If this had come before the other L.A. Graf stories and/or been written by someone not associated with the group, I might have been a little more blown away by it. As it is, it’s simply more of the sturdy quality I’ve come to expect from a trusted brand. I feel like I’m damning it with faint praise, but even though I’m just a few inches shy of calling it a diamond of the first water, I’m still fully prepared to give it an unqualified recommendation, especially if you like a bit of light horror in your Trek. If there’s a sensation you like getting from a Star Trek novel, Shell Game probably serves a generous portion of it.
MVP & LVP
- My MVP this week is one of the redshirts, Ensign Leno, a security officer who’s such a BAMF I mentally cast her as Stephanie Beatriz from Brooklyn Nine-Nine while reading. Runner-up to Spock—I feel like it’s been ages since he’s been allowed to be this … fun. Outside of one aggravating verbal tic (more on that below), his wit is in top form. It’s understandable that authors want to give more time to less heralded characters, but sometimes the best have to remind you why they’re the best.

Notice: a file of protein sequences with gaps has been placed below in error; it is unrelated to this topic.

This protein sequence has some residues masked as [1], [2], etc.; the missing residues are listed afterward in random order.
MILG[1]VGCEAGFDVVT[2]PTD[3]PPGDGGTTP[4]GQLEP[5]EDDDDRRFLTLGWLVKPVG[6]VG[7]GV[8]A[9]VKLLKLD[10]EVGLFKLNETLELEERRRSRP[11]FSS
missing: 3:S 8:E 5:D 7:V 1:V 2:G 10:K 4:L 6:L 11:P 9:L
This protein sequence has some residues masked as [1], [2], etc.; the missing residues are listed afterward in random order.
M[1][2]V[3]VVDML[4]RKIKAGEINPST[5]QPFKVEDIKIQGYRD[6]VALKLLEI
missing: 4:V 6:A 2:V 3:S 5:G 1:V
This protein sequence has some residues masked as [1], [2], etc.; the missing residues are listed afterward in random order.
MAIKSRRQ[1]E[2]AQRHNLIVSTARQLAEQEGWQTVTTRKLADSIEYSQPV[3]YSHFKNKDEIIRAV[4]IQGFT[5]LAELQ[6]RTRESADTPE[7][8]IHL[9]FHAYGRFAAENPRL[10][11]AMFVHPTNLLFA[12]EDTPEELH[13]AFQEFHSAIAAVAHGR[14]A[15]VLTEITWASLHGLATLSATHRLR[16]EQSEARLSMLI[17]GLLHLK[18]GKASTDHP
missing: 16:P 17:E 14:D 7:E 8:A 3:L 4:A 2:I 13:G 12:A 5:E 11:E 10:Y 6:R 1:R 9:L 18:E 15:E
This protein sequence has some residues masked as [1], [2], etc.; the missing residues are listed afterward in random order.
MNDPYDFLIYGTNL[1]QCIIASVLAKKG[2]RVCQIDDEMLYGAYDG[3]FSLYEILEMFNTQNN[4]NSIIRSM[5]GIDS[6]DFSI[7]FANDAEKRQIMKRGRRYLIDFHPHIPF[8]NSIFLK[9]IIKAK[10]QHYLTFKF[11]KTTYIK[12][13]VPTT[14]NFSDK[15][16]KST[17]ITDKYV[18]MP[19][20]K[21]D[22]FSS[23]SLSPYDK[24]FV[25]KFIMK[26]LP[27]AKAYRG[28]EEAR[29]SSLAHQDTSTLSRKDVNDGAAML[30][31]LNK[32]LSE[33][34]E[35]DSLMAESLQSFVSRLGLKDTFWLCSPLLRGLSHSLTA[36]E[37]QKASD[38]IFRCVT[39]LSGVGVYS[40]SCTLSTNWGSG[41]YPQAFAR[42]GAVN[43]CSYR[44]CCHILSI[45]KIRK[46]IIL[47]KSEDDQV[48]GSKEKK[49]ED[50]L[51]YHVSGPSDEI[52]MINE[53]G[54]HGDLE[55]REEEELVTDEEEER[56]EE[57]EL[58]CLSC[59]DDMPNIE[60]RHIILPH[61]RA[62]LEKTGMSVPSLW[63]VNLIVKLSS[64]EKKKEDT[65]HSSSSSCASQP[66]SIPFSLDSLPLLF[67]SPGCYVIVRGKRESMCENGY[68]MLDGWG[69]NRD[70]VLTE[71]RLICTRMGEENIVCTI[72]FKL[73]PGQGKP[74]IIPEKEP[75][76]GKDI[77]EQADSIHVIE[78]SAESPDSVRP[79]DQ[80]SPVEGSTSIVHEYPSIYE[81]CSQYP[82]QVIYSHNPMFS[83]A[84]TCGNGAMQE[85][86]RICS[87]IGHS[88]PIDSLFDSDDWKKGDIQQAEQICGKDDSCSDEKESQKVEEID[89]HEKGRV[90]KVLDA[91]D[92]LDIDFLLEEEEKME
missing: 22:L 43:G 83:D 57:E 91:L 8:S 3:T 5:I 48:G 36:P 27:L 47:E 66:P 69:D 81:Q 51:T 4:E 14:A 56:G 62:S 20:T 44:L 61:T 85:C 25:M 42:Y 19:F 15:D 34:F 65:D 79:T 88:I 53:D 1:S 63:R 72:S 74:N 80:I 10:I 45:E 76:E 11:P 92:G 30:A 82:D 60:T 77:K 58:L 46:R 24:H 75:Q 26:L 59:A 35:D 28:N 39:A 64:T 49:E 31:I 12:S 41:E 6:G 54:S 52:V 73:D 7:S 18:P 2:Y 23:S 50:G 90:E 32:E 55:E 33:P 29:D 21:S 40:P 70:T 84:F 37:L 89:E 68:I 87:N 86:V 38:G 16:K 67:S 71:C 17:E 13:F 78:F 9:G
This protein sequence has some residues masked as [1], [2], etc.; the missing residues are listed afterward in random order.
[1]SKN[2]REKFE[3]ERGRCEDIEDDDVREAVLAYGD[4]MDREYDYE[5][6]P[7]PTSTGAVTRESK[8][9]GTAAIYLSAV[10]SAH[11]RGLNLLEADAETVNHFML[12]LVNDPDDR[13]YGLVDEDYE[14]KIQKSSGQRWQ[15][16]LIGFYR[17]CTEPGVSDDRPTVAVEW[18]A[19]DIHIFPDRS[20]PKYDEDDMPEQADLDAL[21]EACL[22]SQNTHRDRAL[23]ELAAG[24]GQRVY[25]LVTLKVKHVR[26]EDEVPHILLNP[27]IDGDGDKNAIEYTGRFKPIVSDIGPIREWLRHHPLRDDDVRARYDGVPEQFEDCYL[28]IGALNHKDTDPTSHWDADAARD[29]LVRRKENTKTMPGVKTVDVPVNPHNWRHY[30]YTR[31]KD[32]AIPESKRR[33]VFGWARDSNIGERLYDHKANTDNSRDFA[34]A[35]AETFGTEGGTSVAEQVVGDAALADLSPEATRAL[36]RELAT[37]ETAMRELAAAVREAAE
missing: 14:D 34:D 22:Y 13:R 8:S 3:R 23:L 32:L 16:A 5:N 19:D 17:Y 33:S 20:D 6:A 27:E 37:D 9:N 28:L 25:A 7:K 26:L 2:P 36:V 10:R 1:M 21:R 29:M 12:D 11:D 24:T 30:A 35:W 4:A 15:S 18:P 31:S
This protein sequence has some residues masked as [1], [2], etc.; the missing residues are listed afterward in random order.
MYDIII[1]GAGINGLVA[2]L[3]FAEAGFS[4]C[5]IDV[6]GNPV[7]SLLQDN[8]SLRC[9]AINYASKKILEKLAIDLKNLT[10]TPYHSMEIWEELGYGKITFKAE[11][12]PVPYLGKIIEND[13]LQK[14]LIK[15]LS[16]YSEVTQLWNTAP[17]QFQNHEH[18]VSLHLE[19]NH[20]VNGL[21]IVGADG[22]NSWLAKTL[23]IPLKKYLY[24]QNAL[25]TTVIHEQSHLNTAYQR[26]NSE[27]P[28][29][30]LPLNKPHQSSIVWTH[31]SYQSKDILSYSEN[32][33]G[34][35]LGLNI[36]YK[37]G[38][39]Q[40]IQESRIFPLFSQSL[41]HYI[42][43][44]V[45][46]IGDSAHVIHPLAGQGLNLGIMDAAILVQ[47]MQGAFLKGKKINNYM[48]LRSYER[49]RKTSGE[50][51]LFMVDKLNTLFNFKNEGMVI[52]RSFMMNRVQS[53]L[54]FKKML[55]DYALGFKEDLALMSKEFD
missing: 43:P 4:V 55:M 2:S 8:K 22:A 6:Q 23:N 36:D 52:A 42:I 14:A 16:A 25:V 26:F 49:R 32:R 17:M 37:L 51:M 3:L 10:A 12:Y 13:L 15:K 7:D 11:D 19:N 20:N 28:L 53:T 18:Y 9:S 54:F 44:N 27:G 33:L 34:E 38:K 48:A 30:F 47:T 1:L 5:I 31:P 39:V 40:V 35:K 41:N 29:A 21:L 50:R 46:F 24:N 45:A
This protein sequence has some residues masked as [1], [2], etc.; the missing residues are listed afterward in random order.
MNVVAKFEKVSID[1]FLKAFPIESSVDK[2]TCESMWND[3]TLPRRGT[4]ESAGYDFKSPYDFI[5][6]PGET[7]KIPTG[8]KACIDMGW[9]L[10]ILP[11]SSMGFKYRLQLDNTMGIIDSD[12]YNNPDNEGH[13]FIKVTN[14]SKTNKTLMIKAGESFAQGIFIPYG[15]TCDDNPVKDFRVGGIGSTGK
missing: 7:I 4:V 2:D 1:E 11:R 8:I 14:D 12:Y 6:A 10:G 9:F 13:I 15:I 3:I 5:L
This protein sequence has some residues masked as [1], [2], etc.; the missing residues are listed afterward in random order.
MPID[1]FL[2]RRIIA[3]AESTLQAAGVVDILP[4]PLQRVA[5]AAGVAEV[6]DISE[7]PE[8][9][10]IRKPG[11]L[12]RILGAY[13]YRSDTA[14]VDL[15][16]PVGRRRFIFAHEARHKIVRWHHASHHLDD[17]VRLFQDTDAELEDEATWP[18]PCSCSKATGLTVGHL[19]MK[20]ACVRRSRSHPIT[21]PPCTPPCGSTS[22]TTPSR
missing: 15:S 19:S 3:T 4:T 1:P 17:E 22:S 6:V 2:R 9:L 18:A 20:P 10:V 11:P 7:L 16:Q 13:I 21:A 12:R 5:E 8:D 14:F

- My LVP this week is also one of the redshirts, Ensign Markson. Markson hails from Vindali 5, a world where the populace believes heavily in paranormal occurrences and is easily super-spooked by them. Though it’s mentioned that he managed to tamp this down during his Academy days, it all comes rushing back on this assignment and basically, along with his own paranoia, gets him killed—a grisly death in a rogue turbolift. It seems odd that someone from this background and with these qualities would not only want to make a career in space, but follow through with it, make it through the Academy, and take them with them onto a starship—though I suppose if Barclay can flourish, anyone can. Markson also counts as my Ten Forward Toast, and though I’m not going to make a separate section for it since I already talked about it here, this is the first time one character has won two awards for the same book, right? I’m not looking it up.
Nuggets & Other Stray Bits